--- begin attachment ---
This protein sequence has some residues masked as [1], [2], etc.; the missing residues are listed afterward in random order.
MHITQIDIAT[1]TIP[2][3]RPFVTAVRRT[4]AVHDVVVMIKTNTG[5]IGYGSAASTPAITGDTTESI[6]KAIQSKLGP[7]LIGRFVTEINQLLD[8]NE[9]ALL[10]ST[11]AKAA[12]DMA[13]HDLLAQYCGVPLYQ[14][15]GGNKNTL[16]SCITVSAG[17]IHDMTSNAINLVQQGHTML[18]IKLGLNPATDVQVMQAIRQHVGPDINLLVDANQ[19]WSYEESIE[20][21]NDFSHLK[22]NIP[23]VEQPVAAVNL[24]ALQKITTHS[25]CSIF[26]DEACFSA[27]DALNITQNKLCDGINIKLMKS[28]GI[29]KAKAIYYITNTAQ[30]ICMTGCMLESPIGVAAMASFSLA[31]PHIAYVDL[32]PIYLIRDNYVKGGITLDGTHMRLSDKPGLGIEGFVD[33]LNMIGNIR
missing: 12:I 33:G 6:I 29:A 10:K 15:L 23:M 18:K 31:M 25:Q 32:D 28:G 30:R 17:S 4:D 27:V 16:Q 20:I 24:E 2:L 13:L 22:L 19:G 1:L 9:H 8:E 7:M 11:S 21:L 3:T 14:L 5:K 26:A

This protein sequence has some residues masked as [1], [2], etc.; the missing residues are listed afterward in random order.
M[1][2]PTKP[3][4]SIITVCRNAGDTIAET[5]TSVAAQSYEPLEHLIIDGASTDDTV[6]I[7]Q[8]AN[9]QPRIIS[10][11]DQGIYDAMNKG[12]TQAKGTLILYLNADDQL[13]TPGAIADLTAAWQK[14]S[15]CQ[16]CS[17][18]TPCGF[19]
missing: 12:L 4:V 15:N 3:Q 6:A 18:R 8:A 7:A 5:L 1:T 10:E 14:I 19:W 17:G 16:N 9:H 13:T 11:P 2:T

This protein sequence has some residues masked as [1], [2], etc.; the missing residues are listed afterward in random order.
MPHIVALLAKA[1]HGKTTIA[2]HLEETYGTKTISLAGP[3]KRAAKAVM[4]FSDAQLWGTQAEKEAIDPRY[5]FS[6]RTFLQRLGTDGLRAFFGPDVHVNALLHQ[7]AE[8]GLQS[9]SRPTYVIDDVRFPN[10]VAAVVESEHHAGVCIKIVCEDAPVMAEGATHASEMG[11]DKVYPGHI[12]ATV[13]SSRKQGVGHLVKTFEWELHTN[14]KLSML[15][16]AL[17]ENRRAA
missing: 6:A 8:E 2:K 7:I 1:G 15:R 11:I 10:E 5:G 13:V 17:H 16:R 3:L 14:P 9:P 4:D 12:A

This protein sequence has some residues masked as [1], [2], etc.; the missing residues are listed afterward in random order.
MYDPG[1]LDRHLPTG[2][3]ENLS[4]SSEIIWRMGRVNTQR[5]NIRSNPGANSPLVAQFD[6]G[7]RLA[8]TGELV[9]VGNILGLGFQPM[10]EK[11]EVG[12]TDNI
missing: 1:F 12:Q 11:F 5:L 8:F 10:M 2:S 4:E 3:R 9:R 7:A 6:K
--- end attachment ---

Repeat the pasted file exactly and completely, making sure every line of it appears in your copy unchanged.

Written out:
This protein sequence has some residues masked as [1], [2], etc.; the missing residues are listed afterward in random order.
MHITQIDIAT[1]TIP[2][3]RPFVTAVRRT[4]AVHDVVVMIKTNTG[5]IGYGSAASTPAITGDTTESI[6]KAIQSKLGP[7]LIGRFVTEINQLLD[8]NE[9]ALL[10]ST[11]AKAA[12]DMA[13]HDLLAQYCGVPLYQ[14][15]GGNKNTL[16]SCITVSAG[17]IHDMTSNAINLVQQGHTML[18]IKLGLNPATDVQVMQAIRQHVGPDINLLVDANQ[19]WSYEESIE[20][21]NDFSHLK[22]NIP[23]VEQPVAAVNL[24]ALQKITTHS[25]CSIF[26]DEACFSA[27]DALNITQNKLCDGINIKLMKS[28]GI[29]KAKAIYYITNTAQ[30]ICMTGCMLESPIGVAAMASFSLA[31]PHIAYVDL[32]PIYLIRDNYVKGGITLDGTHMRLSDKPGLGIEGFVD[33]LNMIGNIR
missing: 12:I 33:G 6:I 29:A 10:K 15:L 23:M 18:K 31:M 25:Q 32:D 28:G 30:R 17:S 4:D 27:V 16:Q 20:I 24:E 2:L 13:L 22:L 19:G 1:L 9:H 8:E 7:M 11:S 21:L 3:T 14:L 5:K 26:A

This protein sequence has some residues masked as [1], [2], etc.; the missing residues are listed afterward in random order.
M[1][2]PTKP[3][4]SIITVCRNAGDTIAET[5]TSVAAQSYEPLEHLIIDGASTDDTV[6]I[7]Q[8]AN[9]QPRIIS[10][11]DQGIYDAMNKG[12]TQAKGTLILYLNADDQL[13]TPGAIADLTAAWQK[14]S[15]CQ[16]CS[17][18]TPCGF[19]
missing: 12:L 4:V 15:N 3:Q 6:A 18:R 8:A 7:A 5:L 1:T 10:E 14:I 19:W 17:G 16:N 9:H 13:T 11:P 2:T

This protein sequence has some residues masked as [1], [2], etc.; the missing residues are listed afterward in random order.
MPHIVALLAKA[1]HGKTTIA[2]HLEETYGTKTISLAGP[3]KRAAKAVM[4]FSDAQLWGTQAEKEAIDPRY[5]FS[6]RTFLQRLGTDGLRAFFGPDVHVNALLHQ[7]AE[8]GLQS[9]SRPTYVIDDVRFPN[10]VAAVVESEHHAGVCIKIVCEDAPVMAEGATHASEMG[11]DKVYPGHI[12]ATV[13]SSRKQGVGHLVKTFEWELHTN[14]KLSML[15][16]AL[17]ENRRAA
missing: 6:A 8:E 2:K 7:I 1:G 15:R 11:I 10:E 5:G 13:V 17:H 16:R 3:L 14:P 9:P 4:D 12:A

This protein sequence has some residues masked as [1], [2], etc.; the missing residues are listed afterward in random order.
MYDPG[1]LDRHLPTG[2][3]ENLS[4]SSEIIWRMGRVNTQR[5]NIRSNPGANSPLVAQFD[6]G[7]RLA[8]TGELV[9]VGNILGLGFQPM[10]EK[11]EVG[12]TDNI
missing: 1:F 12:Q 11:F 5:L 8:F 10:M 2:S 4:E 3:R 9:R 7:A 6:K